5. Head Research from Ranran Feng and Balakrishnan Prabhakaran at University of Texas, shows that obscuring the elliptical shape of a head can also improve your ability to block face detection. Link: Facilitating fashion camouflage art. Use hair, turtlenecks, or fashion accessories to alter the expected elliptical shape.
  6. Asymmetry Face detection algorithms expect symmetry between the left and right sides of the face. By developing an asymmetrical look, you can decrease your probability of being detected.

sourced from:

Julian Oliver, HARVEST (2017)

HARVEST is a work of critical engineering and computational climate art. It uses wind-energy to mine cryptocurrency, the earnings of which are used as a source of funding for climate-change research. Taking the form of a 2m wind turbine with environmental sensors, weatherproof computer and 4G uplink, HARVEST ‘feeds’ from two primary symptoms of our changing climate: wind gusts and storms. It does this by transforming wind energy into the electricity required to meet the demanding task of mining cryptocurrency (here Zcash), a decentralised process where computers are financially rewarded for their work maintaining and verifying a public transaction ledger known as the blockchain. Rather than filling the digital wallet of the artist, all rewards earned by the HARVEST mining machine are paid out as donations to non-profit climate change research organisations such that they can better study this planetary-scale challenge.

Acting as a fully functional prototype beyond a media-art context, it is envisaged hundreds of such HARVEST nodes could be deployed in the windiest parts of the world, together generating large sums of supplementary funding for climate-change NGOs in a time where climate science itself is under siege from the fossil-fuelled interests of governments and corporations.

sourced from: 


Supplement to Simone Browne reading- “The Art of Security” and “Conclusion”

Pamela Z Baggage Allowance (2011)

Baggage Allowance is a sonically and visually layered intermedia work developed by Pamela Z in three interconnected components– a solo multi-media performance, a gallery installation, and an interactive web portal – all with shared content and materials.

Through vocal performance with electronic processing, found text, and recorded interviews, multi-channel sound, interactive video, and sculptural objects, Baggage Allowance scans and inventories the belongings (and memories) we all cart around. The work explores the concept of baggage in its many senses – physical, intellectual, and emotional – baggage as impediment and baggage as treasure.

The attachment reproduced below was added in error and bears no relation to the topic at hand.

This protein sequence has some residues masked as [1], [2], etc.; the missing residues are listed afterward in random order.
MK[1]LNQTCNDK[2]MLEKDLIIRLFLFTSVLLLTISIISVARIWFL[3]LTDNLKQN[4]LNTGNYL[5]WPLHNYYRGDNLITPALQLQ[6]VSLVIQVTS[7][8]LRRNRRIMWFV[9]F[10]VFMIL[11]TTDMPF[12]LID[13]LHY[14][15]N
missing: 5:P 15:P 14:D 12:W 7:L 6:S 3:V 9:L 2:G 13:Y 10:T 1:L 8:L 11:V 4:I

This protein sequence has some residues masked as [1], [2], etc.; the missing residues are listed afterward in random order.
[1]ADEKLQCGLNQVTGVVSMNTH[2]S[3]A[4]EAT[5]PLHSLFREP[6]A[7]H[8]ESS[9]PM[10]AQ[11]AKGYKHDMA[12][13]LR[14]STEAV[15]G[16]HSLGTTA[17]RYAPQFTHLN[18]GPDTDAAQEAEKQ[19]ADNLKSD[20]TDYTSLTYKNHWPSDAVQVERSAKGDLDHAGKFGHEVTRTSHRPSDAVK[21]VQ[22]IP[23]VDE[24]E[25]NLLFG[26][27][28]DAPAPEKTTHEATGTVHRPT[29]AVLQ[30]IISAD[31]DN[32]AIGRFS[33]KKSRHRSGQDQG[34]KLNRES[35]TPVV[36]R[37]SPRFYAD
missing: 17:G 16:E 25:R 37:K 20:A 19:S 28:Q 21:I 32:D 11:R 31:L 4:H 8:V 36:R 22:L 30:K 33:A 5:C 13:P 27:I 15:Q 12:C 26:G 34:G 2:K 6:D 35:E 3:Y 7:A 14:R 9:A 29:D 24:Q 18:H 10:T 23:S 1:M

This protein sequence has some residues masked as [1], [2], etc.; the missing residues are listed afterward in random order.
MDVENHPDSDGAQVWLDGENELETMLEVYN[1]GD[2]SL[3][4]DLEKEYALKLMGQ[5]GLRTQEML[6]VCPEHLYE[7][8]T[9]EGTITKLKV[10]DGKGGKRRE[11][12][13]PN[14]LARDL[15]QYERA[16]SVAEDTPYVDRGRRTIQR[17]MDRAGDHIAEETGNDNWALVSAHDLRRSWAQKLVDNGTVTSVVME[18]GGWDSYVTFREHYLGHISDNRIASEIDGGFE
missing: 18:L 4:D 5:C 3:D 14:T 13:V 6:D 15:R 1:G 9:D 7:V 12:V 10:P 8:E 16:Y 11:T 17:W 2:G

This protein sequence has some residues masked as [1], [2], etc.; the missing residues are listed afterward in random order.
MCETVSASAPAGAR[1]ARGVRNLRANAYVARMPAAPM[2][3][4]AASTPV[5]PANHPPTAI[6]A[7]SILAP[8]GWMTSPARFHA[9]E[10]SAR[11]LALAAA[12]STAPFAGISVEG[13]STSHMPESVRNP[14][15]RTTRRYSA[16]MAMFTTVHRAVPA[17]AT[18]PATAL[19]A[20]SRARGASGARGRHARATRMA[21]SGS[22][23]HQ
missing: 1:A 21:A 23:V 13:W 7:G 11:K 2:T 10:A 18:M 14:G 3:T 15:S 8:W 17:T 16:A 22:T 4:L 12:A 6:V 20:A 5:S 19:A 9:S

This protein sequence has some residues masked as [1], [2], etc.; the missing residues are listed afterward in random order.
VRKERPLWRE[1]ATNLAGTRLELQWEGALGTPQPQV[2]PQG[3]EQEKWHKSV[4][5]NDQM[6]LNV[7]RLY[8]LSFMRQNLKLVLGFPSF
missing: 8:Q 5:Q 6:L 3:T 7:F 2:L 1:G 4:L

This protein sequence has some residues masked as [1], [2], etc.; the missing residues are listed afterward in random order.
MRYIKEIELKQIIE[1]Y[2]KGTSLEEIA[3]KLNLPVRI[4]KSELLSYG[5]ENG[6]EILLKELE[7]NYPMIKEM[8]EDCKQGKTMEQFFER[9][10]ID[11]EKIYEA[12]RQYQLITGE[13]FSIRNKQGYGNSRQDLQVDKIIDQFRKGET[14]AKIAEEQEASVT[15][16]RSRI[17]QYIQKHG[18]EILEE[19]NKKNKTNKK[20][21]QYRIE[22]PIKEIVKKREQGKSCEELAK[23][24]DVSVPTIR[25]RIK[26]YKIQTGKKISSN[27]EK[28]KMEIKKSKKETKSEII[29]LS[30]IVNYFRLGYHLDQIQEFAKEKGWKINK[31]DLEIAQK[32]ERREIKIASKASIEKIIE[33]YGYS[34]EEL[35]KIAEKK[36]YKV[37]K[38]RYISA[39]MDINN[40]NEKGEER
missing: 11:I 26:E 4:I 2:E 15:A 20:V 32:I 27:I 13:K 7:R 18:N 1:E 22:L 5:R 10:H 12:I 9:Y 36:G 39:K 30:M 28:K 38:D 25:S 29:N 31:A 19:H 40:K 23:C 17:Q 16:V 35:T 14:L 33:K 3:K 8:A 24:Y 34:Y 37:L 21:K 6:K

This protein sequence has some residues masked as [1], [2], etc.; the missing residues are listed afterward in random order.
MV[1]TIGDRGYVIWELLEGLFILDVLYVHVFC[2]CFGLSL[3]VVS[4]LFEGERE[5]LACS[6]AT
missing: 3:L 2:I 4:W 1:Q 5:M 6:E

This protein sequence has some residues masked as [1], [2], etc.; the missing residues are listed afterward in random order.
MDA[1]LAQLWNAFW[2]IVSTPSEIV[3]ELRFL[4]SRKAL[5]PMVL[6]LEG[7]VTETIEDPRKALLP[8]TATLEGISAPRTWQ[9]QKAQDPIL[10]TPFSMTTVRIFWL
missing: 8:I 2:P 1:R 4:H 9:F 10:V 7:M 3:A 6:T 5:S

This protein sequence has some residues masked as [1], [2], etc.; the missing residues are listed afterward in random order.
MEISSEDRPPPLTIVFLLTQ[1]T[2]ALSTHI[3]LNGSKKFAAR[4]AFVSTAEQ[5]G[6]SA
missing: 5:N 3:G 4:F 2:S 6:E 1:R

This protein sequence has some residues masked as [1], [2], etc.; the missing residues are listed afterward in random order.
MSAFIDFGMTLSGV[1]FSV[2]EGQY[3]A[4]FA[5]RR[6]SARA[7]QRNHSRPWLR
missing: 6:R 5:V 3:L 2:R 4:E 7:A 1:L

Drawing from Ms. Z’s extensive traveling and cartage experiences, text from found sources, and interviews with travelers who speak poetically about their memories of train travel and flying and their numerous baggage-related stories, the work features episodes that touch upon the ball-and-chain-ness of dragging one’s things all over the world.

The installation consists of multiple audio, video, and sculptural elements including a weeping steamer trunk, a mock X-ray machine that reveals secrets when bags pass through it, and a vintage suitcase inside of which lies a woman sleeping and worrying. The solo performance includes a series of vignettes and episodes relating to the cartage and attachment performed with live voice, electronic processing, and interactive video. All the versions of this work explore the concept of baggage in its many senses– physical, intellectual, and emotional – baggage as impediment and baggage as treasure.

The Performance

The Installation

The Web Portal:

sourced from:

Evan Roth TSA Communication (Art in Airports) (2008)

TSA Communication is a project that alters the airport security experience, inviting the government to learn more about passengers than just the contents of their carry on bags. Messages are cut into thin 13″ x 10″ sheets of stainless steel designed to comfortably fit inside airline carry on baggage. During the x-ray screening process, the technology normally designed to view the contents of a traveler’s baggage is transformed into a communication tool for displaying messages aimed at airport security. The content of the plates varies from flight to flight, but includes “NOTHING TO SEE HERE”, an image of the American flag and the TSA’s (Transportation Security Agency’s) mission statement as listed on its website, “I AM THE FRONTLINE OF DEFENSE, DRAWING ON MY IMAGINATION TO CREATIVELY PROTECT AMERICA FROM HARM”.

Sourced from 


Digital Art Exhibition at Toronto Pearson International Airport
Terminal 1 – Level 3 Terrace, Departures Level 
July 1, 2007 – May 5, 2008

Terminal Zero One (T01) is a site-specific digital art exhibition of five projects exploring themes of contemporary air travel and the architecture of airports. Airports are networks, information is increasingly networked, the T01 exhibit examines people as data, motion as trajectories and the symbiosis of virtual and actual.

The public is invited to experience the projects via touch sensitive screens, SMS text messaging, a webcam and as a controlled 3D avatar navigating through a simulated terminal. Track real-time flight activity originating from Pearson International Airport through a live data stream. Reinterpret the familiar by manipulating universal airport symbols and flight information screens. Engage in dialogue about controversial issues of international security and human rights. T01 is a portal into digital artworks that reflect the technology, movement and connectivity of the contemporary international airport – a transitory space where notions of borders, time and place are temporarily suspended.

sourced from: